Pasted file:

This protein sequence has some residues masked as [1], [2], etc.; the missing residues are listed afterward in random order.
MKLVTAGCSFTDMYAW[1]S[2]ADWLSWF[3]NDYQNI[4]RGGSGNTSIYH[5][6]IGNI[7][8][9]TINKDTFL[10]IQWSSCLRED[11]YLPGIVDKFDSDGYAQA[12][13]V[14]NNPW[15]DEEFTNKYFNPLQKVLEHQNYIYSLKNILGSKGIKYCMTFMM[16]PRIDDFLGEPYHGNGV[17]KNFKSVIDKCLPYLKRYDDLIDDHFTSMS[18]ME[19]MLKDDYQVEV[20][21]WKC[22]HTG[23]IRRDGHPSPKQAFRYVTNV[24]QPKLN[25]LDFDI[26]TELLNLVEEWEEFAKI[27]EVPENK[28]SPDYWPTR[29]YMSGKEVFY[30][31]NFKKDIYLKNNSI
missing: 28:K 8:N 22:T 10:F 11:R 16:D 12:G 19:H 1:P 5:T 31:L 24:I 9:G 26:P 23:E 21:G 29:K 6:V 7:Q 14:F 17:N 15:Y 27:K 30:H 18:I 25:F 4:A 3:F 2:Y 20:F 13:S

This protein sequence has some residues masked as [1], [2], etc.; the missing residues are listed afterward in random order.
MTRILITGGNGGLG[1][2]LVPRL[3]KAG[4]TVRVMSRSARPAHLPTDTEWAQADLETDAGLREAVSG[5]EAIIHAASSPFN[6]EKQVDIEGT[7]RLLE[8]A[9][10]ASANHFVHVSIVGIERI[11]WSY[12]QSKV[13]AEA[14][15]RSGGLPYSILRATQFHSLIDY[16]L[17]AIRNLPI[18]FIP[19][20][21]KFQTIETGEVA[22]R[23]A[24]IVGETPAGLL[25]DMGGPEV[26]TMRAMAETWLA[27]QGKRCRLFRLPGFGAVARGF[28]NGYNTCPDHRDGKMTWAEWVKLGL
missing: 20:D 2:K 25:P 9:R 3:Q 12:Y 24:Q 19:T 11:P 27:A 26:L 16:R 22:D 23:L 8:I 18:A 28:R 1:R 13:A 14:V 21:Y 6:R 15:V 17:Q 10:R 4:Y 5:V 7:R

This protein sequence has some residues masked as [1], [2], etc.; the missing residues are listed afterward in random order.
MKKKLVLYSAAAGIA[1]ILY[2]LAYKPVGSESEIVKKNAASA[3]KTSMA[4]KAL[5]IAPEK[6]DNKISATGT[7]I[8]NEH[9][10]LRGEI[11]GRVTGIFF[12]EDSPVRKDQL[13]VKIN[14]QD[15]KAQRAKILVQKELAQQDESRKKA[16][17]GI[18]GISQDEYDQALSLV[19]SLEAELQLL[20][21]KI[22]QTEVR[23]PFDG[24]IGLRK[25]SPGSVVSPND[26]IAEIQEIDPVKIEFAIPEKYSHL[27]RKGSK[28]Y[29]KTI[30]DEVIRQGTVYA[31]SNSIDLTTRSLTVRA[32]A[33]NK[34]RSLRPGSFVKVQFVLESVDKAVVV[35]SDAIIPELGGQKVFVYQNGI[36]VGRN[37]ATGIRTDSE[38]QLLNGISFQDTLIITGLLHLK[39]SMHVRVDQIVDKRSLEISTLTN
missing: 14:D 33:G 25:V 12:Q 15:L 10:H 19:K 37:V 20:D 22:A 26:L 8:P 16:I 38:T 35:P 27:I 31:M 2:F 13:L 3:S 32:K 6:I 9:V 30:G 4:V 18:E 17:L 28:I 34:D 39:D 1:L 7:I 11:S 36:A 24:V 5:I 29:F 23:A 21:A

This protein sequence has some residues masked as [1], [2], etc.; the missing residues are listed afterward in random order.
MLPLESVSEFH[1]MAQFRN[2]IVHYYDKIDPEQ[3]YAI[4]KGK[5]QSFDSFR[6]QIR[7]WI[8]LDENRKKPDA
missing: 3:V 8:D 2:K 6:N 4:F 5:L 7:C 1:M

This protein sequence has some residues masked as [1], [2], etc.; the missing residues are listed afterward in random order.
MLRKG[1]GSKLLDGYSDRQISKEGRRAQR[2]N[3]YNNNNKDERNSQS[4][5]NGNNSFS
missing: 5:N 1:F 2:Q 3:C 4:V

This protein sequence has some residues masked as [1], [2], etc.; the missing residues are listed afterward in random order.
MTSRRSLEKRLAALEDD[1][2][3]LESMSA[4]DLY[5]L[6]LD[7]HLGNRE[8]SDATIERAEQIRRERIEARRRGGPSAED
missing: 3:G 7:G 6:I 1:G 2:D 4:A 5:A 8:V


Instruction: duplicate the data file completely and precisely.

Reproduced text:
This protein sequence has some residues masked as [1], [2], etc.; the missing residues are listed afterward in random order.
MKLVTAGCSFTDMYAW[1]S[2]ADWLSWF[3]NDYQNI[4]RGGSGNTSIYH[5][6]IGNI[7][8][9]TINKDTFL[10]IQWSSCLRED[11]YLPGIVDKFDSDGYAQA[12][13]V[14]NNPW[15]DEEFTNKYFNPLQKVLEHQNYIYSLKNILGSKGIKYCMTFMM[16]PRIDDFLGEPYHGNGV[17]KNFKSVIDKCLPYLKRYDDLIDDHFTSMS[18]ME[19]MLKDDYQVEV[20][21]WKC[22]HTG[23]IRRDGHPSPKQAFRYVTNV[24]QPKLN[25]LDFDI[26]TELLNLVEEWEEFAKI[27]EVPENK[28]SPDYWPTR[29]YMSGKEVFY[30][31]NFKKDIYLKNNSI
missing: 28:K 8:N 22:T 10:F 11:R 16:D 12:G 19:H 1:P 5:T 31:L 24:I 9:G 26:P 23:E 21:G 29:K 6:V 7:Q 14:F 17:N 15:Y 27:K 30:H 18:I 25:F 4:A 3:F 2:Y 20:F 13:S

This protein sequence has some residues masked as [1], [2], etc.; the missing residues are listed afterward in random order.
MTRILITGGNGGLG[1][2]LVPRL[3]KAG[4]TVRVMSRSARPAHLPTDTEWAQADLETDAGLREAVSG[5]EAIIHAASSPFN[6]EKQVDIEGT[7]RLLE[8]A[9][10]ASANHFVHVSIVGIERI[11]WSY[12]QSKV[13]AEA[14][15]RSGGLPYSILRATQFHSLIDY[16]L[17]AIRNLPI[18]FIP[19][20][21]KFQTIETGEVA[22]R[23]A[24]IVGETPAGLL[25]DMGGPEV[26]TMRAMAETWLA[27]QGKRCRLFRLPGFGAVARGF[28]NGYNTCPDHRDGKMTWAEWVKLGL
missing: 20:D 2:K 25:P 9:R 3:Q 12:Y 24:Q 19:T 11:P 27:A 26:L 16:R 22:D 23:L 8:I 18:A 28:R 1:R 13:A 14:V 21:Y 6:R 15:V 17:Q 10:R 4:Y 5:V 7:R

This protein sequence has some residues masked as [1], [2], etc.; the missing residues are listed afterward in random order.
MKKKLVLYSAAAGIA[1]ILY[2]LAYKPVGSESEIVKKNAASA[3]KTSMA[4]KAL[5]IAPEK[6]DNKISATGT[7]I[8]NEH[9][10]LRGEI[11]GRVTGIFF[12]EDSPVRKDQL[13]VKIN[14]QD[15]KAQRAKILVQKELAQQDESRKKA[16][17]GI[18]GISQDEYDQALSLV[19]SLEAELQLL[20][21]KI[22]QTEVR[23]PFDG[24]IGLRK[25]SPGSVVSPND[26]IAEIQEIDPVKIEFAIPEKYSHL[27]RKGSK[28]Y[29]KTI[30]DEVIRQGTVYA[31]SNSIDLTTRSLTVRA[32]A[33]NK[34]RSLRPGSFVKVQFVLESVDKAVVV[35]SDAIIPELGGQKVFVYQNGI[36]VGRN[37]ATGIRTDSE[38]QLLNGISFQDTLIITGLLHLK[39]SMHVRVDQIVDKRSLEISTLTN
missing: 14:D 33:G 25:V 12:Q 15:L 10:H 19:K 37:V 20:D 22:A 26:L 8:P 16:I 38:T 35:P 27:I 31:M 2:F 13:L 3:S 32:K 6:I 9:V 30:G 4:V 18:E 17:L 28:I 34:D 39:D 1:L 7:I 11:S 36:A 24:V 5:I 29:F 23:A 21:A

This protein sequence has some residues masked as [1], [2], etc.; the missing residues are listed afterward in random order.
MLPLESVSEFH[1]MAQFRN[2]IVHYYDKIDPEQ[3]YAI[4]KGK[5]QSFDSFR[6]QIR[7]WI[8]LDENRKKPDA
missing: 3:V 8:D 2:K 6:N 4:F 5:L 7:C 1:M

This protein sequence has some residues masked as [1], [2], etc.; the missing residues are listed afterward in random order.
MLRKG[1]GSKLLDGYSDRQISKEGRRAQR[2]N[3]YNNNNKDERNSQS[4][5]NGNNSFS
missing: 5:N 1:F 2:Q 3:C 4:V

This protein sequence has some residues masked as [1], [2], etc.; the missing residues are listed afterward in random order.
MTSRRSLEKRLAALEDD[1][2][3]LESMSA[4]DLY[5]L[6]LD[7]HLGNRE[8]SDATIERAEQIRRERIEARRRGGPSAED
missing: 3:G 7:G 6:I 1:G 2:D 4:A 5:A 8:V